Includes natural processes within the climate system: orbital patterns, solar radiation, oceans, atmosphere, water cycle, the natural greenhouse effect, carbon cycle, regional climates and differences between climate and weather.
These animations depict the three major Milankovitch Cycles that impact global climate, visually demonstrating the definitions of eccentricity, obliquity, and precession, and their ranges of variation and timing on Earth.
This short video uses animated imagery from satellite remote sensing systems to illustrate that Earth is a complex, evolving body characterized by ceaseless change. Adapted from NASA, this visualization helps explain why understanding Earth as an integrated system of components and processes is essential to science education.
C-Learn is a simplified version of the C-ROADS simulator. Its primary purpose is to help users understand the long-term climate effects (CO2 concentrations, global temperature, sea level rise) of various customized actions to reduce fossil fuel CO2 emissions, reduce deforestation, and grow more trees. Students can ask multiple, customized what-if questions and understand why the system reacts as it does.
In this hands-on activity, participants learn the characteristics of the five layers of the atmosphere and make illustrations to represent them. They roll the drawings and place them in clear plastic cylinders, and then stack the cylinders to make a model column of the atmosphere.
In this activity, students learn how to read, analyze, and construct climographs. These climographs are a graphic way of displaying monthly average temperature and precipitation. Students also practice matching climographs to various locations and summarize global-scale climate patterns revealed by comparing climographs.
In this lesson, students explore several facets of the impact of volcanic eruptions on the atmosphere. Students analyze three types of visual information: a graph of aerosol optical depth v. global temperature, a global map with temperature anomalies, and an ash plume photograph. In the hands-on activity, students use math to determine the rate and estimated time of arrival of an ash plume at an airfield.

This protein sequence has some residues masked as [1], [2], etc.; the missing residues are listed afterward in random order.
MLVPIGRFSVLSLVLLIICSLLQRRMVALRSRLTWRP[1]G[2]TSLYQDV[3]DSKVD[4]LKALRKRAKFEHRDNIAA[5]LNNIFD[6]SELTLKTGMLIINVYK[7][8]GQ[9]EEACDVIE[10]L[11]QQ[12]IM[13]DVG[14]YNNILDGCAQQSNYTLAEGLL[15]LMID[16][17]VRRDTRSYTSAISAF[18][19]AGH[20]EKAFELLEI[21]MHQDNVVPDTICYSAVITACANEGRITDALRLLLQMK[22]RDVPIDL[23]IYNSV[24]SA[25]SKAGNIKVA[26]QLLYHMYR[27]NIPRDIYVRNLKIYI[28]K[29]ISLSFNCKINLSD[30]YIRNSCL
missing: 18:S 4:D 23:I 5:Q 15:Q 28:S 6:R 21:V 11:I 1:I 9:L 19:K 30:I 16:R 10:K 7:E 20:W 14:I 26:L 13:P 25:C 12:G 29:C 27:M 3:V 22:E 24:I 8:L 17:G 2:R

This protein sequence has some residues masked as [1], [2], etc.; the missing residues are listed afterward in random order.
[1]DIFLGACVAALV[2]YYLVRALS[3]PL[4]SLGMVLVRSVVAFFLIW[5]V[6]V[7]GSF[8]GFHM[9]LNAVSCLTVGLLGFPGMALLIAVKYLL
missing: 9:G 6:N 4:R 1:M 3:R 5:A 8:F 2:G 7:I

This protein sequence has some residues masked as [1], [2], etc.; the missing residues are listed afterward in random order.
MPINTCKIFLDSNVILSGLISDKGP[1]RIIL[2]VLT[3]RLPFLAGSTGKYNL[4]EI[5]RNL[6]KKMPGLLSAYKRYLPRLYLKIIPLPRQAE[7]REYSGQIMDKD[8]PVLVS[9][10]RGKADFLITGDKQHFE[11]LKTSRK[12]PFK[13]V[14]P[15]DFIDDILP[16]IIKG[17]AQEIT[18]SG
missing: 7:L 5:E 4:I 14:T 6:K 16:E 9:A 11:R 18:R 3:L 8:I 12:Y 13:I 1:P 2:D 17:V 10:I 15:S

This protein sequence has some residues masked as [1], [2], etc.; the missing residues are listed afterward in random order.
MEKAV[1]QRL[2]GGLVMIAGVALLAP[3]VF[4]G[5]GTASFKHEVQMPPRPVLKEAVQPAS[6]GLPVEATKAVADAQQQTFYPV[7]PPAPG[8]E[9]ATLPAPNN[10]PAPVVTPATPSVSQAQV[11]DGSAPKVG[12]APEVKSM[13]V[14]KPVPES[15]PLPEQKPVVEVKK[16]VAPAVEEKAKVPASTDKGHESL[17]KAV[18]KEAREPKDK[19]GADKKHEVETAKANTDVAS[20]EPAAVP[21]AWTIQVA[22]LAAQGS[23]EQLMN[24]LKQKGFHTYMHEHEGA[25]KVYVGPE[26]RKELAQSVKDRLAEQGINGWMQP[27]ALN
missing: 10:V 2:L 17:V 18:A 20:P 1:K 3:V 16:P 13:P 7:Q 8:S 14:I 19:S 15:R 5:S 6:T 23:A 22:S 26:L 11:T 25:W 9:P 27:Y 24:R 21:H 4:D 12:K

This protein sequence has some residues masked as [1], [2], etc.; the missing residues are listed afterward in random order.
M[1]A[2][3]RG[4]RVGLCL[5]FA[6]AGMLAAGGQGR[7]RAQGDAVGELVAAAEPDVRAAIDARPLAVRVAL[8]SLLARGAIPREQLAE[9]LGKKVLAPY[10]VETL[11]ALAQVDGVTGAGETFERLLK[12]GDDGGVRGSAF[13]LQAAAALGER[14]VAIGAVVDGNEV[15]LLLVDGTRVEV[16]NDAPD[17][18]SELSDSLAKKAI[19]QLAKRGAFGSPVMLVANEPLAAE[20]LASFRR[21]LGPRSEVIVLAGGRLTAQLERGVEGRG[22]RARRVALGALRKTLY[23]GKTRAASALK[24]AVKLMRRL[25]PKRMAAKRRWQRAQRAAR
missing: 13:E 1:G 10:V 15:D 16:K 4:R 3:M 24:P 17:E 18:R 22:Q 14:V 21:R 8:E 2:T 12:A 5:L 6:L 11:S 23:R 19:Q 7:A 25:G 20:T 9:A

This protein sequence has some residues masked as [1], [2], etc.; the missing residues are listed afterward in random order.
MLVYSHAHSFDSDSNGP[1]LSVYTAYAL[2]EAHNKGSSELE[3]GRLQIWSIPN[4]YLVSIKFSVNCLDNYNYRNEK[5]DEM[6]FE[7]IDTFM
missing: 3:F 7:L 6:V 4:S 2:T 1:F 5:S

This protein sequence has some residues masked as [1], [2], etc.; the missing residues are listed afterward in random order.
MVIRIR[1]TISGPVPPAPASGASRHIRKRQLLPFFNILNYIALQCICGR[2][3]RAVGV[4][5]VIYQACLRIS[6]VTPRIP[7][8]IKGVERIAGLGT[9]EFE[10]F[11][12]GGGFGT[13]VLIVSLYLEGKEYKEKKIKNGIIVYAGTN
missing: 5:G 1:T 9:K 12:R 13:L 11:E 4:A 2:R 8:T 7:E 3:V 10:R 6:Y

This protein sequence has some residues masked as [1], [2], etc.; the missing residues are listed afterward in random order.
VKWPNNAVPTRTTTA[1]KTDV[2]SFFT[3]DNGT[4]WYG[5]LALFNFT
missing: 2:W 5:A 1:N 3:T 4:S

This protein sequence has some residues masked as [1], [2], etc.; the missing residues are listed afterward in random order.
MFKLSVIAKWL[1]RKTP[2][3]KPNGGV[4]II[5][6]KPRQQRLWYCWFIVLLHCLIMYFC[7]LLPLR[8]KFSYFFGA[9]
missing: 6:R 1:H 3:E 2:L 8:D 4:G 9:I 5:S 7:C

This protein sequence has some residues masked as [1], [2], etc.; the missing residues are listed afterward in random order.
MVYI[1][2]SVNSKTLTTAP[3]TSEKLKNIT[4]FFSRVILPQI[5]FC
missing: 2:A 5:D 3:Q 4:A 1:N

Global Anthropogenic Non-CO2 Greenhouse Gas Emissions: 1990-2030
December 1, 2012
This summary report by the U.S. Environmental Protection Agency provides historical and projected estimates of emissions of non-carbon dioxide greenhouse gases (GHGs) from anthropogenic sources. The report provides a consistent and comprehensive estimate of non-CO2 greenhouse gases for 92 individual countries and eight regions. The analysis provides information that can be used to understand national contributions of GHG emissions, historical progress on reductions, and mitigation opportunities.
U.S. Agriculture and Forestry Greenhouse Gas Inventory: 1990-2008
May 31, 2011
The U.S. Agriculture and Forestry Greenhouse Gas Inventory: 1990-2008 (USDA GHG Inventory) is a comprehensive assessment of greenhouse gas emissions and sinks in U.S. agriculture and forests. The USDA GHG Inventory provides extensive, in-depth emissions and sinks estimates for livestock, cropland, and forests as well as energy consumption in livestock and cropland agriculture.
Over 360 authors from 45 countries contributed to this comprehensive appraisal of the Earth’s climate. Observations from pole-to-pole show climate patterns such as La Niña and El Niño contributed to some climate events this year. Trends consistent with manmade climate change over the last 50 years are also continuing. These include warming temperatures, melting glaciers and saltier seas, which are related to rising atmospheric greenhouse gas concentrations.
Assessing Economic Impacts of Greenhouse Gas Mitigation
May 14, 2009
Reliable estimates of the costs and benefits to the U.S. economy for various emissions reduction and adaptation strategies are critical to federal climate change R&D portfolio planning and investment decisions. At the request of the U.S. Department of Energy, the National Academies organized a workshop to consider these issues. The workshop participants discussed three dimensions: policy, analysis, and economics.